Florida Supreme Court

Sen. Benacquisto's twitter

A measure allowing certain abuse victims to secretly record their attackers to use as evidence in court is now heading to the Senate floor.

Florida Channel

A bill allowing young sexual abuse victims to secretly record their attackers to use as evidence in court cleared its first Senate hearing Monday.

Florida Channel

A measure allowing sexual abuse victims to use secret recordings of their attackers as evidence in court is moving forward in the Florida House. The proposed committee bill gained initial approval in the House Criminal Justice Subcommittee Tuesday.

Florida Channel

Attorney General Pam Bondi says she’s on board with a bill making it easier for sexual abuse victims under the age of 17 to privately record their attacker so it can hold up in a Florida court.

“Hopefully, we’ll be able to get that through because that’s very, very important. But, just know, that it’s a very narrow, narrow field, and only has to do with children and rape victims—not just at the hands of their parents, but any pedophile,” said Bondi, during a recent Associated Press gathering in Tallahassee.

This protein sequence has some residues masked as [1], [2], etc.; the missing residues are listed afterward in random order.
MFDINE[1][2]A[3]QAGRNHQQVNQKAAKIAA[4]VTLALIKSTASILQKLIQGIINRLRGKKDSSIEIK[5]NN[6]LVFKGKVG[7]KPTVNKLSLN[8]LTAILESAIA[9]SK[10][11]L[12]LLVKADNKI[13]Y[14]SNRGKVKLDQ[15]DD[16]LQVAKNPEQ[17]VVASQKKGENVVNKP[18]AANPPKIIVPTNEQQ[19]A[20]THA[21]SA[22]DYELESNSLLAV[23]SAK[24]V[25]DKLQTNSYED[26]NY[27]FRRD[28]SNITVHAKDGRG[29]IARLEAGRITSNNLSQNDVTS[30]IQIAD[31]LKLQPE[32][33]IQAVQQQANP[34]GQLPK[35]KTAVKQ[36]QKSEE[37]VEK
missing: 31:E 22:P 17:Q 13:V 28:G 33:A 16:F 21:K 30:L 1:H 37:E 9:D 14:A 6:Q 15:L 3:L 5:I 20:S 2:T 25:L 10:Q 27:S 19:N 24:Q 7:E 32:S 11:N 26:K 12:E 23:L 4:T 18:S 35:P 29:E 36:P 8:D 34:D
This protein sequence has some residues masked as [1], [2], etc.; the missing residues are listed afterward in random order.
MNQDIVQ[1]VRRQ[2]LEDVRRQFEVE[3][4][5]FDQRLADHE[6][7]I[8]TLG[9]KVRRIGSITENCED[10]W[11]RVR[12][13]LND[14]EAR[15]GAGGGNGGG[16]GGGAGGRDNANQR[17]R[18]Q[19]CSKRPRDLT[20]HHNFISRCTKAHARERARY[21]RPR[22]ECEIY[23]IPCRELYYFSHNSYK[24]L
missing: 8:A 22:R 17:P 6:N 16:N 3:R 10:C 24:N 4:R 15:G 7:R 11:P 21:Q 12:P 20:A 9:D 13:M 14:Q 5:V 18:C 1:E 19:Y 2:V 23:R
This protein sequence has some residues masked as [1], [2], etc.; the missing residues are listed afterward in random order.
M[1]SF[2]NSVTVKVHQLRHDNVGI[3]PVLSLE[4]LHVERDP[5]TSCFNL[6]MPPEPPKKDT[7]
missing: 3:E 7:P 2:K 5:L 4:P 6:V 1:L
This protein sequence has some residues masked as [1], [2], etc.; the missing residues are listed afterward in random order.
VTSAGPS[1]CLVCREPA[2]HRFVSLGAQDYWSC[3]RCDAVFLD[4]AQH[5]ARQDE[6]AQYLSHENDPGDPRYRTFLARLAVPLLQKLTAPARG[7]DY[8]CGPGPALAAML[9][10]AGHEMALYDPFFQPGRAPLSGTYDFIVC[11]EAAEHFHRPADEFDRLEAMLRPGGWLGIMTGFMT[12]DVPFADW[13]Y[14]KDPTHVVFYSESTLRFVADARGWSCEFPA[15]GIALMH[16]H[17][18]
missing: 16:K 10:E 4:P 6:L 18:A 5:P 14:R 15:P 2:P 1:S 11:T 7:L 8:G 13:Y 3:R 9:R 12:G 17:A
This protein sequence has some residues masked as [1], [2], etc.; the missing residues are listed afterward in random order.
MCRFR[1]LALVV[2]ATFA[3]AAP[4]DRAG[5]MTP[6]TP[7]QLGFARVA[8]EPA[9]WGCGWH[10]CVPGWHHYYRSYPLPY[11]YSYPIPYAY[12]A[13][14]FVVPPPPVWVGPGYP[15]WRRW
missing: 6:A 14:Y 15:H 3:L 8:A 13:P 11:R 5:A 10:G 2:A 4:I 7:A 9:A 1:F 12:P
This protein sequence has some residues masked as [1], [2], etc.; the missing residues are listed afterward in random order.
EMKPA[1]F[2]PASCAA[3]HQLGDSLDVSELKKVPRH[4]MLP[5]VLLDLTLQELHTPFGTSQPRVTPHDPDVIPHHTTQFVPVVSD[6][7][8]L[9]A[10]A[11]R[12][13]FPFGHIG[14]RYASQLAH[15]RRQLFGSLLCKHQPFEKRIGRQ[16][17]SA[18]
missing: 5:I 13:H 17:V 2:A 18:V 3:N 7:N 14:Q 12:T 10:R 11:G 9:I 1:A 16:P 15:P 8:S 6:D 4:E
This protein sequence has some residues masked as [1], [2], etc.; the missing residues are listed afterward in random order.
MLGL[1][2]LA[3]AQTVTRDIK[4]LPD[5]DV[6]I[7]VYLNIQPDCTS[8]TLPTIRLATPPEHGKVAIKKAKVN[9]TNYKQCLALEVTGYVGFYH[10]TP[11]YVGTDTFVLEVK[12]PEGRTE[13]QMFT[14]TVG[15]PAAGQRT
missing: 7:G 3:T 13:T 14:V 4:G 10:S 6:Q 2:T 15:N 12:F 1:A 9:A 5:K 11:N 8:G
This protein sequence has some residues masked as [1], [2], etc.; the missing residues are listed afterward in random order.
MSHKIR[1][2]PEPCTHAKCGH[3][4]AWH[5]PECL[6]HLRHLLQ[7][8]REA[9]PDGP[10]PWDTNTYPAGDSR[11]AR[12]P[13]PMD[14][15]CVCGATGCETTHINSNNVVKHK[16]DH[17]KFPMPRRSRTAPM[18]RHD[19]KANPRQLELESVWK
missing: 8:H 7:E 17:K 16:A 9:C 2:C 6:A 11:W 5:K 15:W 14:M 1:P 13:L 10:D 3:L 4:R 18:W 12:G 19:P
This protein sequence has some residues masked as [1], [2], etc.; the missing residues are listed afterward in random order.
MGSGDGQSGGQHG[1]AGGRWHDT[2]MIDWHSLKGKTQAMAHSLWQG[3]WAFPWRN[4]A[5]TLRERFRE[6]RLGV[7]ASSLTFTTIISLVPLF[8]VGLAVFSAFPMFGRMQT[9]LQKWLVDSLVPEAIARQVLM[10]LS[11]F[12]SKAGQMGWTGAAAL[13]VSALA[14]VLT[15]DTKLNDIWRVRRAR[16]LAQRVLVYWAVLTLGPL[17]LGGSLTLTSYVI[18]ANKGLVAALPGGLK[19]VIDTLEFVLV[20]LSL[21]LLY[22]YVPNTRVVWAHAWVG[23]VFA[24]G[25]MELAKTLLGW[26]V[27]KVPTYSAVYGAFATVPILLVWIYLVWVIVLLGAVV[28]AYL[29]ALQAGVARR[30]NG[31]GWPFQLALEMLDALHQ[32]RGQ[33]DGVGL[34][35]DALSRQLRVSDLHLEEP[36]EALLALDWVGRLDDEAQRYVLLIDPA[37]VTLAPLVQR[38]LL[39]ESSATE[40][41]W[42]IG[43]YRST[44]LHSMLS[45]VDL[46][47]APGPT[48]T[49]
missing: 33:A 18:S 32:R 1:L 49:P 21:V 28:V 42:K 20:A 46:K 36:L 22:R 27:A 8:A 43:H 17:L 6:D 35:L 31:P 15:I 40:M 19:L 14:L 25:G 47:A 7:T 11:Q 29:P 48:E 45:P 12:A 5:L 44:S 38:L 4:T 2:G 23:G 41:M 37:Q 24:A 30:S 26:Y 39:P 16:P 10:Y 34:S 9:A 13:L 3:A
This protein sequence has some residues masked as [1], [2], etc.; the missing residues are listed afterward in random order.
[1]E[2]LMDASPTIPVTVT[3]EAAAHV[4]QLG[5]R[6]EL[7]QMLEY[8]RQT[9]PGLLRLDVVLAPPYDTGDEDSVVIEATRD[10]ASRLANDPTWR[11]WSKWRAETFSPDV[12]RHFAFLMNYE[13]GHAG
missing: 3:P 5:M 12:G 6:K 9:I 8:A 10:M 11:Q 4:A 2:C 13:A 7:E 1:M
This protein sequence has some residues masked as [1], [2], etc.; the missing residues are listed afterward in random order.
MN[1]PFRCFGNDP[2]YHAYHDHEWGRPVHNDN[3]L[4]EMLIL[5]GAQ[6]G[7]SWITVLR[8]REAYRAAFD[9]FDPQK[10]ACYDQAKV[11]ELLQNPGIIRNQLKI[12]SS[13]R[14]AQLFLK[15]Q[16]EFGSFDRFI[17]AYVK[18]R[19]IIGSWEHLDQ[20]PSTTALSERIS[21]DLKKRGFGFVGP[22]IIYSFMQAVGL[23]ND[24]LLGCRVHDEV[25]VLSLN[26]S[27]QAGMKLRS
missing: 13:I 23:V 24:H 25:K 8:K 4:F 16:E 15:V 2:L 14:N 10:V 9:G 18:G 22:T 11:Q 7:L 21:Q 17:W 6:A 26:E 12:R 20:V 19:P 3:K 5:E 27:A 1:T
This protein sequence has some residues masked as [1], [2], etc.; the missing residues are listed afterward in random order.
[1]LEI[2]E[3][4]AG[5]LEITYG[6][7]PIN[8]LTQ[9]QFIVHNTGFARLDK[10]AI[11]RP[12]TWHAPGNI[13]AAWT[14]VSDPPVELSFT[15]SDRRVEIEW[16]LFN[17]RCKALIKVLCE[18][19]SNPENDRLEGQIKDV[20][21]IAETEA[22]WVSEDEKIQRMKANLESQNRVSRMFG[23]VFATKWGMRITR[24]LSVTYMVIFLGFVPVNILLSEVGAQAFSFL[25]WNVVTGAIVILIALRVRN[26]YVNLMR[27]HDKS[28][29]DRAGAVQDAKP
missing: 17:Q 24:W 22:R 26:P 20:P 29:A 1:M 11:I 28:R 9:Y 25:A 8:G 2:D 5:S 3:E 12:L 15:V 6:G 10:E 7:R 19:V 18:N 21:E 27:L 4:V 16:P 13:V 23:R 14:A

Joe Gratz via Flickr

The Florida Supreme Court is kicking off a state-wide tour this week in Orlando. The court wants feedback from the public on ways to improve operations.

The high court is using the tour to get the public’s take on issues faced in the judicial system that could include subjects like access or funding. Office of State Courts Administrator, Joanne Snair says the court wants to hear from the public.

http://dontmissthesigns.org

At least one lawmaker has followed through on an abuse survivor’s vow to make sure legislation was filed to allow young victims to use private recordings in sex abuse cases. It follows a recent Florida Supreme Court ruling that will now allow a man convicted of abusing his stepdaughter to get a new trial, after she taped an incriminating conversation without his consent.